Have you had an opportunity to try out the Samsung Gear VR virtual reality headset? If not, your’e missing out.
Unlike the lame 3D fad, virtual reality has tremendous potential to change the way we view content and interact with the world. The Samsung Gear VR headset is a reasonably-priced device that can bring the virtual reality experience to the masses.
I wrote recently about why the Samsung Gear VR is like magic:
Samsung Gear VR is here. The first major consumer-focused commercial effort in virtual reality is available for a mere $99. The bargain price has led to the device selling out in a matter of days and it will probably fill many stockings and sit under many Christmas trees this holiday season. I’ve had a chance to play with Samsung Gear VR and I can tell you that the experience is pure magic on many levels, but also has some limitations.
The Gear VR headset looks bulky and cumbersome, but it is actually quite comfortable when adjusted properly. The device I used was actually an earlier model. The wide straps are stretchy and adjustable so you can customize the fit, and there’s a strap that comes over the top of your head that lightens the load on the bridge of your nose. The surface that actually makes contact with your face is covered with a foam cushion.
I found that there was certainly room for improvement in the ergonomics and aesthetics departments, but for an early entry into a new market the Samsung Gear VR headset is incredibly well-engineered. It seems that Samsung has already made some of those modifications, though, because the retail version available to the public is 19 percent lighter, with controls that are more comfortable and intuitive.
When you connect the Samsung smartphone to the Gear VR headset it automatically launches the Oculus Store, where you can find and download videos, apps, and games designed to work with the virtual reality experience. At the recommendation of a friend I checked out an app called Vrse.
I watched a video clip that makes you feel like your immersed in some surreal dreamscape. I was standing on water—in the middle of a lake—and I could look around in all directions at the beautiful landscape. I saw a train on horizon chugging along down the shoreline. As I watched the train, though, it suddenly took a sharp left turn and came straight at me—driving out to the middle of the lake. There is no actual impact obviously, but the point when the train “hit” me was still a bit unnerving and took my breath away. The train exploded into a massive flock of black birds or bats, which then transformed into ribbons raining down on the lake. Next thing I knew I was floating—then flying. It was like I was launched into some sort of wormhole vortex created by the ribbons, and then I found myself in space. As I drift around, though, I discovered that I wasn’t in space. I was in a womb. The planet I thought I was orbiting is actually the head of a baby.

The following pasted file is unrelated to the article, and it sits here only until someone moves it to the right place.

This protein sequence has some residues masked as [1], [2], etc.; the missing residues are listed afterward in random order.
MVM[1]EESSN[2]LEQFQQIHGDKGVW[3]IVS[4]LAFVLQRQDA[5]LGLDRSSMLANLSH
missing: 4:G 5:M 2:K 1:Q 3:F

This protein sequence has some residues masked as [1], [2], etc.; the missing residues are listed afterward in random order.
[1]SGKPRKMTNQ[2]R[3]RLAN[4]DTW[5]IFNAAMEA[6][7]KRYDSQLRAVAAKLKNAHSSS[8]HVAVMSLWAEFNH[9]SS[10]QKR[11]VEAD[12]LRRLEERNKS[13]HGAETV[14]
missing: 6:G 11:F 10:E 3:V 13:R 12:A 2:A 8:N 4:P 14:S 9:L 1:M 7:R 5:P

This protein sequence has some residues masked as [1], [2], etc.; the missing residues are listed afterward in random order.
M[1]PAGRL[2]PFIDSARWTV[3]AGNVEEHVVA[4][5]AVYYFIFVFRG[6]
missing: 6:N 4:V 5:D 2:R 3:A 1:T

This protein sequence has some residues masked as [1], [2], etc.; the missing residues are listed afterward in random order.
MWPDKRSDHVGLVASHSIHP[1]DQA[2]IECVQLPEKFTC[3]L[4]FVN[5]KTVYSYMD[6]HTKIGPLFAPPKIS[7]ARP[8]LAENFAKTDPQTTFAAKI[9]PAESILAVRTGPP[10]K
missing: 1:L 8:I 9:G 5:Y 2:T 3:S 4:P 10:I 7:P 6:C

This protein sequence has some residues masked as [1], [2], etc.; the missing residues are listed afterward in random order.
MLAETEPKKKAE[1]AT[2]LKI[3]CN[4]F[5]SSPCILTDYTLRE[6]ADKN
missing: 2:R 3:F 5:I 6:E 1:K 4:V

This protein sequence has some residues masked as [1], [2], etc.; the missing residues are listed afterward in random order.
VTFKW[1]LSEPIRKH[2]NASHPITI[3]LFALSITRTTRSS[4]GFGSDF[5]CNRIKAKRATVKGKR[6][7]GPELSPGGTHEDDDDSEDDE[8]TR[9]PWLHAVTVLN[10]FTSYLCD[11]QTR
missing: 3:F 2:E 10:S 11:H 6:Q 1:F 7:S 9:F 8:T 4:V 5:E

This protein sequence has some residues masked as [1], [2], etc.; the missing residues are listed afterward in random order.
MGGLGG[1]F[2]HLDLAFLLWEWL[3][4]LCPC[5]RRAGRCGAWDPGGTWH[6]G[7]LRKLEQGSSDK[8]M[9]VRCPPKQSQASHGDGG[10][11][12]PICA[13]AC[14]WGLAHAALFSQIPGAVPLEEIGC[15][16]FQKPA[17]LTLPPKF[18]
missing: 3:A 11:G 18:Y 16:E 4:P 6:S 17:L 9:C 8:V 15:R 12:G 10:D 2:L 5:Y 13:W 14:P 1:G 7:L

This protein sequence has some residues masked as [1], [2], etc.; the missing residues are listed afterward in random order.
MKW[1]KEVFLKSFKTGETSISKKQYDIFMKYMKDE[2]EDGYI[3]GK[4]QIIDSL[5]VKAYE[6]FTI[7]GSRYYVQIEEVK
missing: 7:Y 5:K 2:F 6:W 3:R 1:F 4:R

No. I wasn’t drunk or stoned. You just have to watch the video for yourself. I took the Gear VR headset with me to my daughter’s dance studio and played with it while she was in class. We were very late getting home that night, however, because when she and her friends came out every single person had to experience the Gear VR headset for themselves. At least once. And every person that tried it out was absolutely amazed by what they experienced.
You can read the full post on Forbes: The Magic Of Samsung Gear VR.
- Ahmed Masud Chats about Innovative Ways to Combat Ransomware and Protect Data - September 20, 2022
- Demand for Identity Security Drives CyberArk Channel Growth - September 15, 2022
- Sam Curry Talks about Misinformation Online and ‘Doing Your Own Research’ - September 14, 2022